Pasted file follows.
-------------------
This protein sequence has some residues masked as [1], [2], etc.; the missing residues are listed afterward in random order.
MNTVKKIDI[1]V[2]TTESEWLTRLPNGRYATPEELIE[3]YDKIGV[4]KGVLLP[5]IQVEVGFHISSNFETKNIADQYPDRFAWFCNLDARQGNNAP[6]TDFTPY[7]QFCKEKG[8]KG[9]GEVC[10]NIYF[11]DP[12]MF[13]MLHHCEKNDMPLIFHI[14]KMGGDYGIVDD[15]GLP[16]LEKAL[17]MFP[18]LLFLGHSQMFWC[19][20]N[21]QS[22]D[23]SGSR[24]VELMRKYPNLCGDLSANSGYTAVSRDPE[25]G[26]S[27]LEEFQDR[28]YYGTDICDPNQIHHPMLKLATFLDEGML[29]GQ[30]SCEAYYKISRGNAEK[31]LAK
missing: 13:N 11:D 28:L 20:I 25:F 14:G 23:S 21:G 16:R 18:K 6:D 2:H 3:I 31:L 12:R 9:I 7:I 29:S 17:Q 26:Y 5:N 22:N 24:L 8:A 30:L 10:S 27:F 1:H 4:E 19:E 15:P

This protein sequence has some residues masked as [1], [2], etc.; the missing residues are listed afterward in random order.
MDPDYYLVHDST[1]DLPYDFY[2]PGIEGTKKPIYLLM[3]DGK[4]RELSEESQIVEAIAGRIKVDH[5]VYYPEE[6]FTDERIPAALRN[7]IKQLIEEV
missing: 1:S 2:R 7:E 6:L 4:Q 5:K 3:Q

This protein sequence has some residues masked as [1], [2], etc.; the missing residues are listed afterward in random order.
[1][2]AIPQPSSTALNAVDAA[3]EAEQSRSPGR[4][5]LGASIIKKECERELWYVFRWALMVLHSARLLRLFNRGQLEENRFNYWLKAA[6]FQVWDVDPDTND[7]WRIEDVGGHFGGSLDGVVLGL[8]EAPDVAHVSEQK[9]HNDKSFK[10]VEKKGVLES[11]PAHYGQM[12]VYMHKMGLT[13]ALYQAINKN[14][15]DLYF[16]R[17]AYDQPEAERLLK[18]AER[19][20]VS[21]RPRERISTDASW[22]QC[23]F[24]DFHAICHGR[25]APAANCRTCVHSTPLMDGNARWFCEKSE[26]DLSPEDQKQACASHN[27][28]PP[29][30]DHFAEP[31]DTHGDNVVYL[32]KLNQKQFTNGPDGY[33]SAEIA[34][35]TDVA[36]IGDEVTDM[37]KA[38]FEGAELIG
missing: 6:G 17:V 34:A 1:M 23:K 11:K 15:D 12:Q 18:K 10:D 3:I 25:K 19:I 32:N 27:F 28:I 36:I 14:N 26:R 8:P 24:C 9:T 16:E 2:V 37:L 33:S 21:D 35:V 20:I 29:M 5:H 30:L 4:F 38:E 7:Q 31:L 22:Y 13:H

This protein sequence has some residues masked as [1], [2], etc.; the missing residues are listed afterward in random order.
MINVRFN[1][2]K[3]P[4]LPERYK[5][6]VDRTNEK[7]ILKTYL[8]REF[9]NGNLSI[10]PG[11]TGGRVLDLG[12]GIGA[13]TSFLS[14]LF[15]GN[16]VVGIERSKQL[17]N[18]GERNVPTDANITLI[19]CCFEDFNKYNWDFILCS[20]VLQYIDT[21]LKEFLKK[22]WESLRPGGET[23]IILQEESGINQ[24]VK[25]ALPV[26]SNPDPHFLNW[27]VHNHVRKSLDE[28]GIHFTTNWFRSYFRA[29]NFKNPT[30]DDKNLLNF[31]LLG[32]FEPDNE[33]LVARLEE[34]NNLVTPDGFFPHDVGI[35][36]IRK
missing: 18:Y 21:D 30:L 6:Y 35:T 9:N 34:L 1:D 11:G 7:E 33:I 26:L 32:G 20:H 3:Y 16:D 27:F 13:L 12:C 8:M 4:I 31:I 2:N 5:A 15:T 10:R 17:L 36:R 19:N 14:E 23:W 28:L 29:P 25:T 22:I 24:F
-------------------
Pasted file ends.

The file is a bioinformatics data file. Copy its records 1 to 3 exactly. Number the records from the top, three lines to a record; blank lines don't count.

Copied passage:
This protein sequence has some residues masked as [1], [2], etc.; the missing residues are listed afterward in random order.
MNTVKKIDI[1]V[2]TTESEWLTRLPNGRYATPEELIE[3]YDKIGV[4]KGVLLP[5]IQVEVGFHISSNFETKNIADQYPDRFAWFCNLDARQGNNAP[6]TDFTPY[7]QFCKEKG[8]KG[9]GEVC[10]NIYF[11]DP[12]MF[13]MLHHCEKNDMPLIFHI[14]KMGGDYGIVDD[15]GLP[16]LEKAL[17]MFP[18]LLFLGHSQMFWC[19][20]N[21]QS[22]D[23]SGSR[24]VELMRKYPNLCGDLSANSGYTAVSRDPE[25]G[26]S[27]LEEFQDR[28]YYGTDICDPNQIHHPMLKLATFLDEGML[29]GQ[30]SCEAYYKISRGNAEK[31]LAK
missing: 13:N 11:D 28:L 20:I 25:F 14:G 23:S 21:G 16:R 18:K 6:D 2:H 3:I 31:L 12:R 9:I 7:I 29:S 17:Q 26:Y 5:N 22:N 24:L 8:A 30:L 10:S 27:F 1:H 4:E 19:E 15:P

This protein sequence has some residues masked as [1], [2], etc.; the missing residues are listed afterward in random order.
MDPDYYLVHDST[1]DLPYDFY[2]PGIEGTKKPIYLLM[3]DGK[4]RELSEESQIVEAIAGRIKVDH[5]VYYPEE[6]FTDERIPAALRN[7]IKQLIEEV
missing: 1:S 2:R 7:E 6:L 4:Q 5:K 3:Q

This protein sequence has some residues masked as [1], [2], etc.; the missing residues are listed afterward in random order.
[1][2]AIPQPSSTALNAVDAA[3]EAEQSRSPGR[4][5]LGASIIKKECERELWYVFRWALMVLHSARLLRLFNRGQLEENRFNYWLKAA[6]FQVWDVDPDTND[7]WRIEDVGGHFGGSLDGVVLGL[8]EAPDVAHVSEQK[9]HNDKSFK[10]VEKKGVLES[11]PAHYGQM[12]VYMHKMGLT[13]ALYQAINKN[14][15]DLYF[16]R[17]AYDQPEAERLLK[18]AER[19][20]VS[21]RPRERISTDASW[22]QC[23]F[24]DFHAICHGR[25]APAANCRTCVHSTPLMDGNARWFCEKSE[26]DLSPEDQKQACASHN[27][28]PP[29][30]DHFAEP[31]DTHGDNVVYL[32]KLNQKQFTNGPDGY[33]SAEIA[34][35]TDVA[36]IGDEVTDM[37]KA[38]FEGAELIG
missing: 6:G 17:V 34:A 1:M 23:K 11:K 15:D 12:Q 18:K 10:D 3:I 25:K 19:I 32:N 27:F 28:I 36:I 14:N 26:R 8:P 24:C 9:T 16:E 2:V 37:L 33:S 21:D 35:V 20:I 29:M 5:H 30:L 4:F 38:E 7:Q 31:L 22:Y 13:H